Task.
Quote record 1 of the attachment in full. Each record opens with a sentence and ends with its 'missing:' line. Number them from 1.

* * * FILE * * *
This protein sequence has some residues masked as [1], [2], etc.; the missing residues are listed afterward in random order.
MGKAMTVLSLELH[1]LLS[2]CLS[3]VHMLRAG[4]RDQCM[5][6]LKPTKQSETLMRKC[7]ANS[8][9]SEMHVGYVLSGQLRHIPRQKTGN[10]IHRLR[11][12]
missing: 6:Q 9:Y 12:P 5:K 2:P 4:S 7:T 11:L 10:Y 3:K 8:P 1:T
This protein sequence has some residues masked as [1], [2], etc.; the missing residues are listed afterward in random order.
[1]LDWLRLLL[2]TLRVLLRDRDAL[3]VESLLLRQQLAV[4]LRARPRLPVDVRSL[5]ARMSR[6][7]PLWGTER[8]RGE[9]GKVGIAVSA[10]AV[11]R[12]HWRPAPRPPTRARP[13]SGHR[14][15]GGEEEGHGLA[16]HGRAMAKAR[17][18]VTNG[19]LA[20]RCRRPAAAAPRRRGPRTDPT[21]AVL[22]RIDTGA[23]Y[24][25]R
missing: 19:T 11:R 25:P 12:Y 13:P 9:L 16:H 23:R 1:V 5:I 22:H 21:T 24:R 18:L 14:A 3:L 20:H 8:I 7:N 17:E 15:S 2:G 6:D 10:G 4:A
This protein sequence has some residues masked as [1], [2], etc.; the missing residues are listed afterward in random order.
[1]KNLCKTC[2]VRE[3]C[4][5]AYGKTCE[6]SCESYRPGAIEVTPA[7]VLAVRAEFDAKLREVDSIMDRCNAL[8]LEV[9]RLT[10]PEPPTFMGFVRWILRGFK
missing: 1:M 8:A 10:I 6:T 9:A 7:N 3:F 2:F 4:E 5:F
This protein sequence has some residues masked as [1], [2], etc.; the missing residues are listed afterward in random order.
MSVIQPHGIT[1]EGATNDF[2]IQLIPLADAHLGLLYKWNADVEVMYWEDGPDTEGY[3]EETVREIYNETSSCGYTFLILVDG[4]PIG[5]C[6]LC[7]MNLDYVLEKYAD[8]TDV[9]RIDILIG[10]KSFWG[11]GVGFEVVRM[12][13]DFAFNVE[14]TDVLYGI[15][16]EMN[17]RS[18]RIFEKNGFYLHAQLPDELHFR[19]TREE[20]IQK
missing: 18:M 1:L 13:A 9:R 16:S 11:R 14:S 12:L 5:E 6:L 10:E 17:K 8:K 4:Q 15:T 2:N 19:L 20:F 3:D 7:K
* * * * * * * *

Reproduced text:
This protein sequence has some residues masked as [1], [2], etc.; the missing residues are listed afterward in random order.
MGKAMTVLSLELH[1]LLS[2]CLS[3]VHMLRAG[4]RDQCM[5][6]LKPTKQSETLMRKC[7]ANS[8][9]SEMHVGYVLSGQLRHIPRQKTGN[10]IHRLR[11][12]
missing: 6:Q 9:Y 12:P 5:K 2:P 4:S 7:T 11:L 10:Y 3:K 8:P 1:T